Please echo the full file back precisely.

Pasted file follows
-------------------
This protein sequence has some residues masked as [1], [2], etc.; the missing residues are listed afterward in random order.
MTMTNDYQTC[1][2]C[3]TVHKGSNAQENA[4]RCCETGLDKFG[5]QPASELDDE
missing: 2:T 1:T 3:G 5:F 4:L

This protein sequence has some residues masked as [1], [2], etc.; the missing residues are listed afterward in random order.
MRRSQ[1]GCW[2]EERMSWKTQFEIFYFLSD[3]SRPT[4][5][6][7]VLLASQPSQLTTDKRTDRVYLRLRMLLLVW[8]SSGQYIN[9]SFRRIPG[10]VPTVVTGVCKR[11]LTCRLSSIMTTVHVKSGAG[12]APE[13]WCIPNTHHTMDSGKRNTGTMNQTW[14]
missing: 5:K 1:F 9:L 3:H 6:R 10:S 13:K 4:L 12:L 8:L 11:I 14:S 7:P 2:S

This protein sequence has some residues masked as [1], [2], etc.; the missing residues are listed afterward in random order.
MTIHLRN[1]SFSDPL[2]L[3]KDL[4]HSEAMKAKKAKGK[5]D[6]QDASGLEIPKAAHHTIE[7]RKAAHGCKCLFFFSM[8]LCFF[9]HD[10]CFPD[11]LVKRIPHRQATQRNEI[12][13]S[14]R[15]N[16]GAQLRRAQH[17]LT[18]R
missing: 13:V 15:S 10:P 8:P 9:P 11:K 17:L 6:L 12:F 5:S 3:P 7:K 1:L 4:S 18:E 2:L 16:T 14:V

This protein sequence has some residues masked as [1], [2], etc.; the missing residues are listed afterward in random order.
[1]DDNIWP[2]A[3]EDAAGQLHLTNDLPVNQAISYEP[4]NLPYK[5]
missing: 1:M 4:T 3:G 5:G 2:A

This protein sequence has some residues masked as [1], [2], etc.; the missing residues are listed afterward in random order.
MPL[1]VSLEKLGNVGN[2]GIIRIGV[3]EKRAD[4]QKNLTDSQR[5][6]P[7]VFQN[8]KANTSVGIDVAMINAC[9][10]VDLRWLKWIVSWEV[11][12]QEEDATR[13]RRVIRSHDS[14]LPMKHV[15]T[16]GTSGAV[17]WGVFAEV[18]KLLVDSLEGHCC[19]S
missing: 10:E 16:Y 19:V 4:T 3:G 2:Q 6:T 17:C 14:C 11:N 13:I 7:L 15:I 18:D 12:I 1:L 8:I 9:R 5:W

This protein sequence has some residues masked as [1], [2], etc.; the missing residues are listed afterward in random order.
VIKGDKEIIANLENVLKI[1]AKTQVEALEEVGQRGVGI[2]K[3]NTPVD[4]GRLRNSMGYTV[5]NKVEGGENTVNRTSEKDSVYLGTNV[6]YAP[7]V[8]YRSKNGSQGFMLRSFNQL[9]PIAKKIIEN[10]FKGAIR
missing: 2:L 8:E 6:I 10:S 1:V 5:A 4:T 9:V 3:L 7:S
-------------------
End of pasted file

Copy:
This protein sequence has some residues masked as [1], [2], etc.; the missing residues are listed afterward in random order.
MTMTNDYQTC[1][2]C[3]TVHKGSNAQENA[4]RCCETGLDKFG[5]QPASELDDE
missing: 2:T 1:T 3:G 5:F 4:L

This protein sequence has some residues masked as [1], [2], etc.; the missing residues are listed afterward in random order.
MRRSQ[1]GCW[2]EERMSWKTQFEIFYFLSD[3]SRPT[4][5][6][7]VLLASQPSQLTTDKRTDRVYLRLRMLLLVW[8]SSGQYIN[9]SFRRIPG[10]VPTVVTGVCKR[11]LTCRLSSIMTTVHVKSGAG[12]APE[13]WCIPNTHHTMDSGKRNTGTMNQTW[14]
missing: 5:K 1:F 9:L 3:H 6:R 10:S 13:K 4:L 12:L 8:L 11:I 14:S 7:P 2:S

This protein sequence has some residues masked as [1], [2], etc.; the missing residues are listed afterward in random order.
MTIHLRN[1]SFSDPL[2]L[3]KDL[4]HSEAMKAKKAKGK[5]D[6]QDASGLEIPKAAHHTIE[7]RKAAHGCKCLFFFSM[8]LCFF[9]HD[10]CFPD[11]LVKRIPHRQATQRNEI[12][13]S[14]R[15]N[16]GAQLRRAQH[17]LT[18]R
missing: 13:V 15:S 10:P 8:P 9:P 11:K 17:L 6:L 12:F 5:S 3:P 7:K 1:L 4:S 18:E 2:L 16:T 14:V

This protein sequence has some residues masked as [1], [2], etc.; the missing residues are listed afterward in random order.
[1]DDNIWP[2]A[3]EDAAGQLHLTNDLPVNQAISYEP[4]NLPYK[5]
missing: 1:M 4:T 3:G 5:G 2:A

This protein sequence has some residues masked as [1], [2], etc.; the missing residues are listed afterward in random order.
MPL[1]VSLEKLGNVGN[2]GIIRIGV[3]EKRAD[4]QKNLTDSQR[5][6]P[7]VFQN[8]KANTSVGIDVAMINAC[9][10]VDLRWLKWIVSWEV[11][12]QEEDATR[13]RRVIRSHDS[14]LPMKHV[15]T[16]GTSGAV[17]WGVFAEV[18]KLLVDSLEGHCC[19]S
missing: 10:E 16:Y 19:V 4:T 3:G 2:Q 6:T 17:C 14:C 11:N 13:I 7:L 15:I 18:D 12:I 1:L 8:I 9:R 5:W

This protein sequence has some residues masked as [1], [2], etc.; the missing residues are listed afterward in random order.
VIKGDKEIIANLENVLKI[1]AKTQVEALEEVGQRGVGI[2]K[3]NTPVD[4]GRLRNSMGYTV[5]NKVEGGENTVNRTSEKDSVYLGTNV[6]YAP[7]V[8]YRSKNGSQGFMLRSFNQL[9]PIAKKIIEN[10]FKGAIR
missing: 2:L 8:E 6:I 10:S 1:V 5:A 4:T 9:V 3:L 7:S